Republican idiocy

Tuesday Twitter roundup

The GOP thrives on power, except when they're expected to do the right thing:

Their allegiance to Duke Energy is breathtaking:

Tuesday Twitter roundup

We'll start out with a healthy dose of election year madness:

Can I just go ahead and throw up right now? Thank you. Speaking of throwing up:

Even Republicans tiring of Wos' blithering double-speak

"If I didn't have to waste so much time thinking up lies to tell you, I might get something done."

Lawmakers publicly aired their frustrations with a string of problems at Wos' agency, from difficulty getting budget data to IT problems affecting Medicaid providers and patients alike, and said it could jeopardize their willingness to move forward with the governor's Medicaid reform initiative. Wos responded that her agency is being "micromanaged" by state lawmakers.

Asked to clarify, Wos said federal and state requirements for reporting are onerous, and lawmakers' additional requests for information are an extra burden.

"We beg – ask only what you need from us and not more. We have an incredible amount of reports that we have to present to you," Wos said. "Set your goals, set your expectations and allow us to get there," she told the panel, "allowing people to do what they need to based on their portfolios once you establish what you would like."

Errr...what? On second thought, don't even try to explain it, because that will just make things worse.

Tuesday Twitter roundup

Heading for a runoff:

And when it does deteriorate into an extended political brawl, the NC GOP can thank outside elements:

Tuesday Twitter roundup

We'll start out with some nasty business:

A simple recounting of the story's details, which generates this:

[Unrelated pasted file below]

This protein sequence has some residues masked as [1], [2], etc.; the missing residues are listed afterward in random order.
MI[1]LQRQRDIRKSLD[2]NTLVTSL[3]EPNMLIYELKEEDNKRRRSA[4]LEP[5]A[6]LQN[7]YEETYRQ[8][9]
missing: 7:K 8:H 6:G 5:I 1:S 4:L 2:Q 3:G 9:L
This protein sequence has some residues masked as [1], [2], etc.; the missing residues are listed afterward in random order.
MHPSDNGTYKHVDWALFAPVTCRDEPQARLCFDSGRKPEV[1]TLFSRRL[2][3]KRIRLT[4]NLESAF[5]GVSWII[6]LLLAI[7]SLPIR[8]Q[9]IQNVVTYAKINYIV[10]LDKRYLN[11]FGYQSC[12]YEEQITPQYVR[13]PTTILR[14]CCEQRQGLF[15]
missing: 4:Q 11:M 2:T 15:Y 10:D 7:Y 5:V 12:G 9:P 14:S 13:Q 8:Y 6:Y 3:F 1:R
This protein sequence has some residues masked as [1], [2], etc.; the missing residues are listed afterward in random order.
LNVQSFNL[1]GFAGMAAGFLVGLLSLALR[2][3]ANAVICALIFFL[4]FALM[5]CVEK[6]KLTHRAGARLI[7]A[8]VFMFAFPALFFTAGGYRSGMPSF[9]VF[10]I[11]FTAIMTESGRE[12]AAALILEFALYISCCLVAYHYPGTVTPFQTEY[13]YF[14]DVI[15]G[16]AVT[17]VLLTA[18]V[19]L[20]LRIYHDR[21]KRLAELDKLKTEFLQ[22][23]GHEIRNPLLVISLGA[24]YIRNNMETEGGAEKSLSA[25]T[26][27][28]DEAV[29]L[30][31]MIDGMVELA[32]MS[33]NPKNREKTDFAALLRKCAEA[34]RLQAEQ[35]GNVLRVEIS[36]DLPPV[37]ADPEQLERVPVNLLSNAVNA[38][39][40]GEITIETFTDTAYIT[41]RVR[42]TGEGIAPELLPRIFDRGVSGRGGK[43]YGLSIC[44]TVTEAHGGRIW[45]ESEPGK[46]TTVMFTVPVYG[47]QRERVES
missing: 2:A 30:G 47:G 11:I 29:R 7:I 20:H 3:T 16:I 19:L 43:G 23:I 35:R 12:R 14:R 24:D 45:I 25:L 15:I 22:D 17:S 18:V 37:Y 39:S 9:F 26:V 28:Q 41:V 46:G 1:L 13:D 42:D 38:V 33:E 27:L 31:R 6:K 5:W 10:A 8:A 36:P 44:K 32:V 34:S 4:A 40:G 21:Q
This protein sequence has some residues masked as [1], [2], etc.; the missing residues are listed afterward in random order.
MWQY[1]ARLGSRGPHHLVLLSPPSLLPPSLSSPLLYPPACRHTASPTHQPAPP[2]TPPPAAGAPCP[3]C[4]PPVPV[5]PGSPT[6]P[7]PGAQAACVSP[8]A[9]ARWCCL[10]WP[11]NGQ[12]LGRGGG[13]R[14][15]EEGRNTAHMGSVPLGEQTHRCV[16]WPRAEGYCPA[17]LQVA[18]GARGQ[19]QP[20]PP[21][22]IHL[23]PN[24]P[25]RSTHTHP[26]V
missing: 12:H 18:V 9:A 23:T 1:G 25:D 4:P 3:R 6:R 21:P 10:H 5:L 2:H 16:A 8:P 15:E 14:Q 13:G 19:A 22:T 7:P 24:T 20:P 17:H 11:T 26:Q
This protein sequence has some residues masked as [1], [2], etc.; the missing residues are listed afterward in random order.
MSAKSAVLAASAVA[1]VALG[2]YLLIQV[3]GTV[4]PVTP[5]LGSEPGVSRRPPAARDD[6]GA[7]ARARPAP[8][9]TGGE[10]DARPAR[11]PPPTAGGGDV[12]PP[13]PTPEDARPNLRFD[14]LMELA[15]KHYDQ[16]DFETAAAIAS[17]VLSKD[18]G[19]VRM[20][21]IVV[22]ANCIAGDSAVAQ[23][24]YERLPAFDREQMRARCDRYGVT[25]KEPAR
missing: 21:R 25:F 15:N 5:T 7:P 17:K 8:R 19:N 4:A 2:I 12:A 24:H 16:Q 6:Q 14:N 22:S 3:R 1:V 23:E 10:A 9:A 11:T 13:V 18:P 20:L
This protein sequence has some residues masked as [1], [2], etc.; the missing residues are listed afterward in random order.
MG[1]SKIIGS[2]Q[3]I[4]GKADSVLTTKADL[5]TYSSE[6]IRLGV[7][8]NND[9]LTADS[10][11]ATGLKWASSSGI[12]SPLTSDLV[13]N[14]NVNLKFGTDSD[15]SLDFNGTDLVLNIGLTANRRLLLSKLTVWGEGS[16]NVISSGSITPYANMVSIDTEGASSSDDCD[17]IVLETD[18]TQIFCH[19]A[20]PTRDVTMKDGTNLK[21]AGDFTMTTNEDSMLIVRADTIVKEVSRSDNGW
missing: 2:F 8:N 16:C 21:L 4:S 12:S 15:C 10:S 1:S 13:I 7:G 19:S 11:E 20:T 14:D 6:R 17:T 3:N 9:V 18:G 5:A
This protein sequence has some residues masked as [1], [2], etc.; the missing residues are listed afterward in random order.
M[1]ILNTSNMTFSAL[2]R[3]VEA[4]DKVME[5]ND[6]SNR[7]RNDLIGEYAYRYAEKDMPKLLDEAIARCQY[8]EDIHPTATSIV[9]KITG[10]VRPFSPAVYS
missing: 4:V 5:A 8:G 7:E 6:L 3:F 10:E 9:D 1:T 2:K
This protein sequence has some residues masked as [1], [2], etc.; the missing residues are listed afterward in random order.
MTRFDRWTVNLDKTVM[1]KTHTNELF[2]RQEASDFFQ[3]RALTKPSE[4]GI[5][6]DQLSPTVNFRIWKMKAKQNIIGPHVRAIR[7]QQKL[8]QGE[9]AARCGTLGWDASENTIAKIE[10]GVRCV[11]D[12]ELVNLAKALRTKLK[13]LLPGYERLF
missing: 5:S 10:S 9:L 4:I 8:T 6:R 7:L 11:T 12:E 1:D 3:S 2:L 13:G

Tuesday Twitter roundup

This is what sending a conservative lawyer to Congress will get you:

Justice for the corporations, not the people.

Friday fracking video

And, here are a few others:

Nat Geo covers the "kill zone" in Dan River ecosystem

Disaster on the micro-level:

On the Dan, determining the health of low-lying river creatures such as mussels, clams, crawfish and dragonflies will determine the health of the fish in the river, and later, the birds and animals that feed on those fish. The fear, said Brian Williams, also a Dan River Basin Association program manager, is that the entire food chain along the upper Dan could be imperiled by the presence of coal ash and its poisonous heavy metals. (The Dan River stretches some 200 miles; about 70 miles is affected by the spill.)

Already, though, Williams described the river bottom on the Dan a mile or two below the spill as a virtual “kill zone” for macroinvertebrates because of the amount of toxic sludge that’s settled. At the spill site, there is a coal ash bar some five feet thick and 75 feet long. Coal ash has been detected along the river bottom some 70 miles eastward downstream — all the way to the John Kerr Reservoir north of Raleigh.

Even those critters who survive this calamity will absorb toxins and heavy metals, which will form a bioaccumulation chain that will eventually make any fish pulled from the river or Kerr Lake inedible. Or, more precisely, fish that shouldn't be eaten. Humans are also subject to bioaccumulation.

Tuesday Twitter roundup

We'll start with a chain of causality:

Prejudice against unions in North Carolina is both persistent and illogical. What has being the least-unionized state in the country brought us? Better and more secure jobs? Oh, hell no:

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